What’s next for the tour?
After the phenomenal success she’s been enjoying across North America and Australasia, it’s very exciting to have Alecia back in the UK and Europe. She’s started with a bang with incredible shows and reviews in Amsterdam, Dublin, Cardiff and Glasgow, heading to Liverpool, and then Wembley Stadium. She gets any party started, lifts the spirits and brings a lot of joy.
I have to maintain very high standards in order to continue to have the privilege of working with her, and I hope that continues for many years. Alecia is a fantastic person who I totally admire and respect. She is absolutely a unique and a star in the real sense.
You’re also on tour with Paul McCartney. What comes to mind when you think about him?
Meeting and working with Paul McCartney changed my life. It had a huge impact, teaching me disciplines and respect, because he knew exactly what he wanted to do and I had to stay extremely focused to maintain his standard of excellence.
Visiting so many places and watching incredible shows – the only contemporary concert ever to be staged in the entire Red Square, Moscow. And, just before that, the first contemporary Artiste to play the Coliseum in Rome.  Playing ‘inside’ the Coliseum in Rome to 300 people – and the following night outside to more than half a million people [May 10-11, 2003]. It was quite staggering. Half a million people in Zocola Square, Mexico City [in 2012]. It goes on and on.
Opening up so many new markets with Paul over 30 years, his concerts are like touring history really, but with music that is so fresh and inspiring and stirring memories for generations, whilst managing to be current. So current that last September he had a number one album.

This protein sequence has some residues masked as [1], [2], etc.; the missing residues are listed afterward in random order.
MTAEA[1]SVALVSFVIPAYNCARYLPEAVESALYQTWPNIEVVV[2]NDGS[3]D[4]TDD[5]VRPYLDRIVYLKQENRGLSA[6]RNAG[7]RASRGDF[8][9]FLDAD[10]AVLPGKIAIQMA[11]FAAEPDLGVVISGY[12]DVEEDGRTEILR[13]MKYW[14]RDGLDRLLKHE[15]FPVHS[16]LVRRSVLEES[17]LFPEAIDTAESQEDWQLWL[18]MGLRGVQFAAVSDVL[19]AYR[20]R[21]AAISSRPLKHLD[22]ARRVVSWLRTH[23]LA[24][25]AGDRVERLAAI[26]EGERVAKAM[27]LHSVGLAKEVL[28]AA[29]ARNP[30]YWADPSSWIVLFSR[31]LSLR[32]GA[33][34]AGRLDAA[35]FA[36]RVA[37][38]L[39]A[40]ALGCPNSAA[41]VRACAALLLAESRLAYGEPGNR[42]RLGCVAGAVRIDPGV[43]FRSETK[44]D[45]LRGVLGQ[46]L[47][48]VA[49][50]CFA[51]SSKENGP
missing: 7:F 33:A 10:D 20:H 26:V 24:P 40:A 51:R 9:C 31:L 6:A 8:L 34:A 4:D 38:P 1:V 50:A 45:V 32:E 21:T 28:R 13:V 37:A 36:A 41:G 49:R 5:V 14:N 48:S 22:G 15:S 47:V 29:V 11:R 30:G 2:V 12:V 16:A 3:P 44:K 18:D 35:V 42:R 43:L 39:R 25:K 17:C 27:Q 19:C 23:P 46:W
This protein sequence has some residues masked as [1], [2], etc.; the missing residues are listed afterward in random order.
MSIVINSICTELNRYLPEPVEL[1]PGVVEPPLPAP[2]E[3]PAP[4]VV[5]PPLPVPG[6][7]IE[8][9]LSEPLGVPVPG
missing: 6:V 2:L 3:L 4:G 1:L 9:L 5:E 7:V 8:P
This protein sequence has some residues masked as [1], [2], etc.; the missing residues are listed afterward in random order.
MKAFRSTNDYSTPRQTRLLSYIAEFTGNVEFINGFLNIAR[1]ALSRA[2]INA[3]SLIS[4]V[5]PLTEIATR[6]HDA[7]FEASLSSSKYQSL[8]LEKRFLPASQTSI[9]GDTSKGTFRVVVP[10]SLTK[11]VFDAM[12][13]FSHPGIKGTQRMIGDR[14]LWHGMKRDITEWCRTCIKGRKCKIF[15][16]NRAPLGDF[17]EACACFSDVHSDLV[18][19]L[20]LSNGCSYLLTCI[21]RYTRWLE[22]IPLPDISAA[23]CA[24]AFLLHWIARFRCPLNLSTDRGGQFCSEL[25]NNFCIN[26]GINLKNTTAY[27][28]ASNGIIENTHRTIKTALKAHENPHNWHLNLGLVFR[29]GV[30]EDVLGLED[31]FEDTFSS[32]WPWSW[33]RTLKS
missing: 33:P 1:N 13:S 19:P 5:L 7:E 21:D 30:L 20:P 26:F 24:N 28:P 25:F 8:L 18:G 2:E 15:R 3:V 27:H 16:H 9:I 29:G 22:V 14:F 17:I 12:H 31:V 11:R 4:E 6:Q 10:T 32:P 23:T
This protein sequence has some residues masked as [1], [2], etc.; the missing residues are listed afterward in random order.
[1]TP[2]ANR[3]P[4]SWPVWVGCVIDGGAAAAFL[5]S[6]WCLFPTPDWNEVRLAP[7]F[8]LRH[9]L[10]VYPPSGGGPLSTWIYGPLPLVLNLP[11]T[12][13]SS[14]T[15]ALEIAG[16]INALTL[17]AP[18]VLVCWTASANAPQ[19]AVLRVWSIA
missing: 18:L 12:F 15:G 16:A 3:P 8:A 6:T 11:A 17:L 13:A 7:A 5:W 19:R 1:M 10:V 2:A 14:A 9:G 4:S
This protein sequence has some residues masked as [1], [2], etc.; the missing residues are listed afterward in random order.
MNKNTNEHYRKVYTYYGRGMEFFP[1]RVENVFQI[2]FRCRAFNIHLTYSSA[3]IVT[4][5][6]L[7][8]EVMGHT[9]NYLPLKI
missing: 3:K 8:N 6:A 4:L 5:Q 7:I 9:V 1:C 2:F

Paul McCartney in Paris
– Paul McCartney in Paris
The icon played the French capital’s Paris La Defense Arena, Nov. 28, 2018

Is there anybody you’d consider a mentor?
In the 60’s, I worked for the Promoter of the day, Arthur Howes. He promoted the Beatles, presented “package shows,” and built a great rapport with many Artistes and their managers. He brought a lot of American Artistes to the UK, and opened the door for many others to follow.
Jimmy O’Dey worked for him, and then I worked for Jimmy. I was probably 21. He taught me so much about “timing,” he represented The Walker Brothers at the time, and shared a lot of knowledge with me. We lost touch for quite a while, but I never forgot the time with him, and still remember those lessons.
Bill Graham was my hero. I met him in San Francisco, and was so influenced by the style and imagination of his concerts. They were events. Events are what we need in this  business. It’s a moment in people’s lives that lives on in their memories. In fact, music is memories.
What is some valuable advice you’ve receive in your life?
Unless it’s a really big name, never book an act you haven’t seen. Never make enemies when you can make friends. Always remember: the people you meet on the way up, will be there on the way down.”